Randwick aiming to return to glory days under new coach Owen Finegan

Newly appointed Randwick coach Owen Finegan believes a handful of relatively minor changes to the rugby program at Coogee Oval will help the Galloping Greens transform from a talented top six team, to genuine Shute Shield premiership contenders in 2018 and beyond.

After spending a season as assistant coach in 2017, the former Wallaby will take the reigns from Shannon Fraser next season.

“Over the last two years, Randwick have been competitive all season but then slipped away come finals time. Two years ago, they were leading the competition with two rounds remaining but lost their next three games,” Finegan said.

“This year, we were second with two rounds left and did the same thing, so that’s obviously something we need to address.

“Our goal at a rugby level was to win the club championships this year but we didn’t, we came second. We were the only club to have all seven teams in the finals, but after a week, we only had one or two teams left, so it’s not a great result and that’s something we need to fix.

“You don’t want to be bowing out in the first week of the finals, you want to be competing to win competitions. That needs to be the goal.”

Finegan won a handful of Shute Shield premierships in his six seasons at Randwick in the 1990’s, before joining the Brumbies ahead of their inaugural season in 1996.

The backrower went on to play 90 Super Rugby matches and made 56 appearances for the Wallabies and after a three year stint playing in the UK, rejoined the Brumbies as an assistant coach in 2008.

The 45-year old entered the business world soon after and is currently CEO of The Kids Cancer Project, an independent charity that supports childhood cancer research.

“This year was a good introduction back to coaching and you can have some influence on the group as an assistant, but probably not as much as you’d like,” Finegan said.

“We’ll definitely change the way we play because every coach has his own style and his own ideas about how the game should be played. This year, I focussed on defence and the breakdown and we’ll continue to develop there and in other areas as well.

“But at the end of the day, you’ve got to be willing to work for one another. I’ve seen plenty of champion teams beat teams of champions, so you need to have a good work ethic. If we can get that and tweak a few key areas of our game, we should be right in the mix.”

While star flyhalf Andrew Deegan, centre Dave Horwitz and Director of Rugby Nick Ryan have all taken up professional opportunities elsewhere, Finegan said he was hopeful of retaining the majority of the 2017 playing group and will look to inject more young talent into the grade sides from the club’s successful colts program.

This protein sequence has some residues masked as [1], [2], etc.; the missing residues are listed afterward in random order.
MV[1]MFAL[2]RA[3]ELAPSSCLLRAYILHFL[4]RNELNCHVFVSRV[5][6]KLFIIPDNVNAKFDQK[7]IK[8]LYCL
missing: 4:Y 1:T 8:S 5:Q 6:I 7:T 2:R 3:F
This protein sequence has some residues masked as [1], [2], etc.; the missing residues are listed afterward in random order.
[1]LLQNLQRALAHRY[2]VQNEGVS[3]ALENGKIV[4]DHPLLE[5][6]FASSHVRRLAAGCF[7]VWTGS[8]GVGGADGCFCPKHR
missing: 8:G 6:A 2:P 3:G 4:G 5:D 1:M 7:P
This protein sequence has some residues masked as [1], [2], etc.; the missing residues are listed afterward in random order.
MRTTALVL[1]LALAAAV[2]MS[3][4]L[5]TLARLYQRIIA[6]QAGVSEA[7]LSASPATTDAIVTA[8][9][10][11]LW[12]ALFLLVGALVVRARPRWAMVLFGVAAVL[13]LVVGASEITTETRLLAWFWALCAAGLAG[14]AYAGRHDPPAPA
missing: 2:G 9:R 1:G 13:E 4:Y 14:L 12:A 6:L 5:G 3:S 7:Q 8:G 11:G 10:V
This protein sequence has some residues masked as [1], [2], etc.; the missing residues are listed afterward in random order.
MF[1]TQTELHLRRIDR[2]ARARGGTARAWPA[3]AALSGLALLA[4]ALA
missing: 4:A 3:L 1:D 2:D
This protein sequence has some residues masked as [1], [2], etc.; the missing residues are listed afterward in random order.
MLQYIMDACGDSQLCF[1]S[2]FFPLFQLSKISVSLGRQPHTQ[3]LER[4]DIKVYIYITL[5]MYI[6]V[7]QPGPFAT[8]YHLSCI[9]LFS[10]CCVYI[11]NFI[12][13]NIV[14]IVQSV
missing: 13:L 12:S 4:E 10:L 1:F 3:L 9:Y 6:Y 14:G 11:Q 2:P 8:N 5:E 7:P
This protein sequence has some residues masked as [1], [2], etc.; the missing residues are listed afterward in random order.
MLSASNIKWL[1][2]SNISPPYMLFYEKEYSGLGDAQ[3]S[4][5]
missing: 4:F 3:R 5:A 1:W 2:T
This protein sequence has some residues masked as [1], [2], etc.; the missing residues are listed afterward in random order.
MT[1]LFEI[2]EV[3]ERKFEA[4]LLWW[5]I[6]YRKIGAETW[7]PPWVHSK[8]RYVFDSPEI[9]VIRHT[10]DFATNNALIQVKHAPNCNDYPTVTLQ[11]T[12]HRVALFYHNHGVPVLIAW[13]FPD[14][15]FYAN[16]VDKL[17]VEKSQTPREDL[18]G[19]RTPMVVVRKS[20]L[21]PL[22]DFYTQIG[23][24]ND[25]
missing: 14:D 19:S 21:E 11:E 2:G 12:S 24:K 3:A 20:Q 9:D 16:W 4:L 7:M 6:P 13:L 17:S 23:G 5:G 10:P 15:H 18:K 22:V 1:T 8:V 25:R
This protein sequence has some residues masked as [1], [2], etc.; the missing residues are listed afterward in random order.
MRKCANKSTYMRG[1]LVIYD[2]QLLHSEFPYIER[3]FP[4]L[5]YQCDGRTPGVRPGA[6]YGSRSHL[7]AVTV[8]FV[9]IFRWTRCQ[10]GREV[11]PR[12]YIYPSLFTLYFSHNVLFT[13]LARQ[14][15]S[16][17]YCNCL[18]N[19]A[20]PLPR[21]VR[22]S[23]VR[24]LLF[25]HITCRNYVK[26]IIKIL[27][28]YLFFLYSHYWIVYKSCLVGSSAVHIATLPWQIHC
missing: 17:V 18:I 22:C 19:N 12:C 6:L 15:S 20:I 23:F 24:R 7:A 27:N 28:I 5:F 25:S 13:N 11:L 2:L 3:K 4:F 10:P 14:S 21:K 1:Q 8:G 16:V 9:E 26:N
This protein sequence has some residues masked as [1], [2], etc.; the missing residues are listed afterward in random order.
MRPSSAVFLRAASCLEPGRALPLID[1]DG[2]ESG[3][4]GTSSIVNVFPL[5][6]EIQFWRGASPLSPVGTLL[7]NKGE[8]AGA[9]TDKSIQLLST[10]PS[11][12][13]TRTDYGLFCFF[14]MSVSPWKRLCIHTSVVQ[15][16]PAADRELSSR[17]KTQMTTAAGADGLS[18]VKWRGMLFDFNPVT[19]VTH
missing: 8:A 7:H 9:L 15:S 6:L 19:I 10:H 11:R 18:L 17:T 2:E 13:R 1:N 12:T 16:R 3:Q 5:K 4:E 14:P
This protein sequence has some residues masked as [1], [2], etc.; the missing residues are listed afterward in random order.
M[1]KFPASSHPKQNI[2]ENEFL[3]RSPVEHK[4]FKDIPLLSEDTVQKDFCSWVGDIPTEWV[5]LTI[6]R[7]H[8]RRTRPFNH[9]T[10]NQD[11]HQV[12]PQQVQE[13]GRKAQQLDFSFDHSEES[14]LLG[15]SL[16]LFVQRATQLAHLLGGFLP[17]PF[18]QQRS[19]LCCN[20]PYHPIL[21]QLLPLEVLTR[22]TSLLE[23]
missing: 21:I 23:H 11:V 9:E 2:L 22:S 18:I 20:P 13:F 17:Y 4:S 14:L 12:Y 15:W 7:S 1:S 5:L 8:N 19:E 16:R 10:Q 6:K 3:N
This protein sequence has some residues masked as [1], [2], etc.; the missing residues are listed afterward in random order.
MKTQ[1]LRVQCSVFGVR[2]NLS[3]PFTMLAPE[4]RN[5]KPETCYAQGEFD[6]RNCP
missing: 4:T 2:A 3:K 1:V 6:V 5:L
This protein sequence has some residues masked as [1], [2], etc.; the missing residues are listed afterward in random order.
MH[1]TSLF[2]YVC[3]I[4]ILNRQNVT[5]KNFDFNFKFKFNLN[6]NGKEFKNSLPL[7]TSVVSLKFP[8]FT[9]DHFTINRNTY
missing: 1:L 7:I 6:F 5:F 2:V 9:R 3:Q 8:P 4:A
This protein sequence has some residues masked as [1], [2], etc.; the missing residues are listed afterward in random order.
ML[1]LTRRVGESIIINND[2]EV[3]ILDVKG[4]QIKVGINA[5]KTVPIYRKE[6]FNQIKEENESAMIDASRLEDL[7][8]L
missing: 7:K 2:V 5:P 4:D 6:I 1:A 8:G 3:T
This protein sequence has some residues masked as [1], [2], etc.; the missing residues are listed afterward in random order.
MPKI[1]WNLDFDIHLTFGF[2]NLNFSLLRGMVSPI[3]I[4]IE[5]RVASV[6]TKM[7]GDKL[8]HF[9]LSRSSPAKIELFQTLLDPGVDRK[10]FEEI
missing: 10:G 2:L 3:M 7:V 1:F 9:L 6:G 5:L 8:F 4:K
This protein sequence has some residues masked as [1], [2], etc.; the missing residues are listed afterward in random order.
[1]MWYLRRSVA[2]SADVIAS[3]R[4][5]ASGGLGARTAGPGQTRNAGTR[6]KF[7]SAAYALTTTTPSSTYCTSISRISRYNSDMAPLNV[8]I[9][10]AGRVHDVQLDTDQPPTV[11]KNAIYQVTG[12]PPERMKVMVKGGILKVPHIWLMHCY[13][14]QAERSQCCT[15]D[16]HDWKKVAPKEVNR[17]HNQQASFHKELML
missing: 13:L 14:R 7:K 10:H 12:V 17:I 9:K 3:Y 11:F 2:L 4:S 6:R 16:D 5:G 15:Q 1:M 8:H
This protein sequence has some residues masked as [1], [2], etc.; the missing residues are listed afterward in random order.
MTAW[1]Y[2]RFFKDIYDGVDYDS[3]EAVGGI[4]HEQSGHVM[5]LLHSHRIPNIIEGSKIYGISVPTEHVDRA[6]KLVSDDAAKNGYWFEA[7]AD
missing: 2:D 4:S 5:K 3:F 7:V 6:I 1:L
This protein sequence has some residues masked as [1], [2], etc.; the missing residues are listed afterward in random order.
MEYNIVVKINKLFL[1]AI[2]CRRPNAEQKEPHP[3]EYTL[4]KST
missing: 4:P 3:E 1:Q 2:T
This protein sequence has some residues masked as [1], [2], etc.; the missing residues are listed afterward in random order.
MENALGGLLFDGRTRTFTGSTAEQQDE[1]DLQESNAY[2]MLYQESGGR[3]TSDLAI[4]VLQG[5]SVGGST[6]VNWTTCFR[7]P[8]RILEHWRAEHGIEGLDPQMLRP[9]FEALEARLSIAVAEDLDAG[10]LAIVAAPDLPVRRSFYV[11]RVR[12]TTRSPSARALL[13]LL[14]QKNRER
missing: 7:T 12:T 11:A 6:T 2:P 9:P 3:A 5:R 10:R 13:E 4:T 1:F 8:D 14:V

“Deegs (Andrew Deegan) is probably the only one we’ll lose that played for most of the season. We lose Horwitz to the Rebels, but we didn’t see him much throughout the season and I thought Ben Starkey was one of our most consistent performers at No.12 this year anyway. You don’t lose a lot there,” the coach said.

“Then we’ll have 20 or 30 guys come into grade from colts again next year and some of those guys have played first grade already. They might not be ready to play first grade consistently but that will come with time and experience.”

Finegan singled out young forwards Jack Johnson and Jack Hayson as two players to keep an eye on in 2018, but remained tightlipped about the club’s recruitment for next season.

“Obviously with Deegs (Andrew Deegan) leaving, there is a spot open at flyhalf and we’ve got guys in second and third grade that are good enough, but we’ve also heard from a few other No.10s, so we’ll see how that plays out over the next month or so.

“You’ve also got a lot of Super Rugby players moving from Western Australia, so there will be plenty of movement into Sydney and Brisbane in the next few months.”

But regardless of who runs out at Coogee Oval in April next year, a Finegan coached side certainly won’t be there to make up the numbers, as Randwick search for their first Shute Shield premiership since 2004.

“I always hear people say that we’ve got a good young squad, but most of our guys will be playing their second or third year of first grade next year, so they’re not that young anymore and we need to be good enough to compete with the best teams in the competition all year round,” he said.

“If you look at this year’s competition, there were eight or so clubs that were genuinely competitive and there will probably be a few more next year.”